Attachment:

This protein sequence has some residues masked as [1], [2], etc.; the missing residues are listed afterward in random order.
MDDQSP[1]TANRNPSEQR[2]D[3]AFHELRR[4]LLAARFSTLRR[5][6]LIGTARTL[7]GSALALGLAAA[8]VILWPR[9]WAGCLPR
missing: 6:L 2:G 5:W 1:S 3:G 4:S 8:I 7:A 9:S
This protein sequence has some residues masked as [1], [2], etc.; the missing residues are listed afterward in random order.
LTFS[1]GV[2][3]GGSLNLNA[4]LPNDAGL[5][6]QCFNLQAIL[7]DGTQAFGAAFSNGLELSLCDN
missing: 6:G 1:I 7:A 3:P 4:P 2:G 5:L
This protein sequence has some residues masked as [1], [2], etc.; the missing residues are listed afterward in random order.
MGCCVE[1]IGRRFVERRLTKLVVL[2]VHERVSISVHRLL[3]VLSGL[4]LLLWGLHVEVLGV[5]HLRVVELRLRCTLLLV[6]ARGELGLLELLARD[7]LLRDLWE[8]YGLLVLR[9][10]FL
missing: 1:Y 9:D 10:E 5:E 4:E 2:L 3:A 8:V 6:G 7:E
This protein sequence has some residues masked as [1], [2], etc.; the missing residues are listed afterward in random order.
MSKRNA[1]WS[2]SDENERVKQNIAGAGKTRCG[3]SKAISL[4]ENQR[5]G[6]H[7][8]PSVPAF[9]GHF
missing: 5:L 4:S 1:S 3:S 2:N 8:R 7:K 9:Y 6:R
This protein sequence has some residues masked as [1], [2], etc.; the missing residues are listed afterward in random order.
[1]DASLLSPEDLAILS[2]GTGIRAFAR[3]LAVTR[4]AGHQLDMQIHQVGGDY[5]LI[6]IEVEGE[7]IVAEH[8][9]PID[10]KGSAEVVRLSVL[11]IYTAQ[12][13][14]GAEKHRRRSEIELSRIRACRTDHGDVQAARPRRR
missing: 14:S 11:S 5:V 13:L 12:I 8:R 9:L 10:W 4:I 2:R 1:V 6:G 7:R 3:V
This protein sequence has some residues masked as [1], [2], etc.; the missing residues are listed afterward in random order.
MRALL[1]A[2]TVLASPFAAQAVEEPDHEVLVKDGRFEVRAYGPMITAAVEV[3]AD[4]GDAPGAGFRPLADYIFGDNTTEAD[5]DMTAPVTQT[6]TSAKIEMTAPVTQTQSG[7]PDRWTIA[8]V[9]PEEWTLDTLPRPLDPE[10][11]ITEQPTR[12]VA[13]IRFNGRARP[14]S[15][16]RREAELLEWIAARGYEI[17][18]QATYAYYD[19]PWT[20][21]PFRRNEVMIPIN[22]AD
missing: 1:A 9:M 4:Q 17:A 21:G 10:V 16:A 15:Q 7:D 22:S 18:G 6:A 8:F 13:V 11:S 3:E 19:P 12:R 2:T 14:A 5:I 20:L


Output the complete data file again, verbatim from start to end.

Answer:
This protein sequence has some residues masked as [1], [2], etc.; the missing residues are listed afterward in random order.
MDDQSP[1]TANRNPSEQR[2]D[3]AFHELRR[4]LLAARFSTLRR[5][6]LIGTARTL[7]GSALALGLAAA[8]VILWPR[9]WAGCLPR
missing: 6:L 2:G 5:W 1:S 3:G 4:S 8:I 7:A 9:S
This protein sequence has some residues masked as [1], [2], etc.; the missing residues are listed afterward in random order.
LTFS[1]GV[2][3]GGSLNLNA[4]LPNDAGL[5][6]QCFNLQAIL[7]DGTQAFGAAFSNGLELSLCDN
missing: 6:G 1:I 7:A 3:P 4:P 2:G 5:L
This protein sequence has some residues masked as [1], [2], etc.; the missing residues are listed afterward in random order.
MGCCVE[1]IGRRFVERRLTKLVVL[2]VHERVSISVHRLL[3]VLSGL[4]LLLWGLHVEVLGV[5]HLRVVELRLRCTLLLV[6]ARGELGLLELLARD[7]LLRDLWE[8]YGLLVLR[9][10]FL
missing: 1:Y 9:D 10:E 5:E 4:E 2:L 3:A 8:V 6:G 7:E
This protein sequence has some residues masked as [1], [2], etc.; the missing residues are listed afterward in random order.
MSKRNA[1]WS[2]SDENERVKQNIAGAGKTRCG[3]SKAISL[4]ENQR[5]G[6]H[7][8]PSVPAF[9]GHF
missing: 5:L 4:S 1:S 3:S 2:N 8:R 7:K 9:Y 6:R
This protein sequence has some residues masked as [1], [2], etc.; the missing residues are listed afterward in random order.
[1]DASLLSPEDLAILS[2]GTGIRAFAR[3]LAVTR[4]AGHQLDMQIHQVGGDY[5]LI[6]IEVEGE[7]IVAEH[8][9]PID[10]KGSAEVVRLSVL[11]IYTAQ[12][13][14]GAEKHRRRSEIELSRIRACRTDHGDVQAARPRRR
missing: 14:S 11:S 5:V 13:L 12:I 8:R 9:L 10:W 4:I 2:R 1:V 6:G 7:R 3:V
This protein sequence has some residues masked as [1], [2], etc.; the missing residues are listed afterward in random order.
MRALL[1]A[2]TVLASPFAAQAVEEPDHEVLVKDGRFEVRAYGPMITAAVEV[3]AD[4]GDAPGAGFRPLADYIFGDNTTEAD[5]DMTAPVTQT[6]TSAKIEMTAPVTQTQSG[7]PDRWTIA[8]V[9]PEEWTLDTLPRPLDPE[10][11]ITEQPTR[12]VA[13]IRFNGRARP[14]S[15][16]RREAELLEWIAARGYEI[17][18]QATYAYYD[19]PWT[20][21]PFRRNEVMIPIN[22]AD
missing: 1:A 9:M 4:Q 17:A 21:G 10:V 16:A 15:Q 7:D 22:S 18:G 6:A 8:F 13:V 11:S 3:E 19:P 12:R 2:T 14:A 5:I 20:L